Tourism is the most significant segment of Mussoorie’s economy. It has a nature walk known as “Camel’s Back Road”. This road takes its name from a rocky outcrop in the shape of a camel’s hump. Along the road, a cemetery is located about mid-way on the loop. There is also “Gun Hill” where a cannon was used to sound out midday for many years. Gun Hill is accessible by the cable car on the Mall road. The oldest Christian church in the Himalayas, St Mary’s, is situated above Mall Road, and is currently undergoing restoration. Kempty Falls is a nice picnic spot. Company Garden is popular tourist destination. During season, the Company Garden has a vast collection of flowers and plants. Happy Valley has a small Tibetan temple. This was the first Tibetan temple built in India. The temple was constructed in 1960 by the Tibetan refugees. Lal Tibba is another tourist spot of Mussoorie. Picturesque Dhanaulti hill station is about 32 kilometres from Mussoorie. Mussoorie also had India’s largest roller skating rink.
Previously known as “Childer’s Lodge” is a huge property of more than 300 acres, owned by the Harakh Chand Nahata family. It is the highest peak of Mussoorie near Lal Tibba, it is situated at 5 km from the Tourist Office and one can go on horse back or on foot. The view of snow-clad mountains is exhilarating.
Second highest point of Mussoorie, at an altitude of 2024m located at 30.4953°N 78.0745°E
The Kempty Falls are situated on the hilly tracks of Uttarakhand, India, 15 km from Mussoorie on the Chakrata Road. This place is located nearly 1364 meters above sea level at 78°-02’East longitude and 30° -29’North latitude.
About 5 km before Kempty Falls on the Mussoorie-Kempty road is a good picnic spot with accommodation and restaurant facilities; boating is also available. With the Kempty river flowing through it, Lake Mist has many small waterfalls made by the river.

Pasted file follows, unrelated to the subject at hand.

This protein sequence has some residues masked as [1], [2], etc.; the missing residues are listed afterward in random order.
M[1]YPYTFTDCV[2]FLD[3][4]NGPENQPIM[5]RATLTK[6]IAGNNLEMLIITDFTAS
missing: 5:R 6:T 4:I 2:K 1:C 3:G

Is a picnic spot having a garden and an artificial mini lake with paddle boating facility. It is located at a distance of 4 km by rickshaw cycles, pony or by a car and 2 km via Waverly Convent School road on foot.
A newly developed picnic spot build by City Board & Mussoorie Dehradun Development Authority, is situated at 6 km on Mussoorie-Dehradun road having a facility of pedaled boats. It offers a view of Doon Valley and nearby villages.
A honeymooning couple find some romantic moments on top of Gunhill, Mussourie
7 km from Mussoorie on Mussoorie-Dehradun Road near Bhatta Village. Accessible by car or bus up to Bhatta from where the fall is 3 km by foot. A fall with different ponds for bathing and water amusements, an ideal place for a picnic.
Located at 8.5 km from Mussoorie on Mussoorie-Jharipani road. One can go by local bus or car up to Jharipani from where the fall is about 1.5 km on foot.
The fall is surrounded by a dense forest and is 7 km from Mussoorie. One can go there via Barlowganj or Balahisar.
Sir George Everest’s House
Park Estate is where one can find the remains of the building and laboratory of Sir George Everest, the Surveyor-General of India from 1830 to 1843. It is after George Everest that the world’s highest peak Mt. Everest is named. It is 6 km from Gandhi Chowk / Library Bazaar and is accessible by vehicle, although the road is very rough beyond Haathi Paon. The place provides a view of Doon Valley on one side and a panoramic view of the Aglar River valley and the snow peaks of the Himalayan ranges on the other. It is a scenic walk from Library Bazaar, and a picnic spot.
Nag Devta Temple
An ancient temple dedicated to Snake God Lord Shiva and is situated on Cart Mackenzie Road about 6 km from Mussoorie on the way to Dehradun. Vehicles can go right up to the temple. This place provides an enchanting view of Mussoorie and the Doon Valley.
Mussoorie and Landour, 1860s
Jwalaji Temple (Benog Hill)
Situated at an altitude of 2240 m, this temple is 9 km west of Mussoorie. It is situated on the top of Benog Tibba (Hill) and contains an old idol of Goddess Durga. There is a view of the Aglar River valley. It cannot be accessed by vehicle although a motor road goes most of the way from Mussoorie.
This hotel is surrounded by thick deodar forest. The bungalow, built in 1838 by a British major, was one of the first four buildings of Mussoorie and has now been converted into a hotel. The place provides peace and calm and is full of flora and fauna.
Van Chetna Kendra
11 km to the South of library point lies an old sanctuary established in 1993 and covering an area of 339 hectares. It is famous for the extinct bird species Mountain Quail (Pahari Bater), which was last spotted in 1876.
Mussoorie is a popular destination for honeymooning couples, mainly because of its relatively cool climes and calm and lovely environment.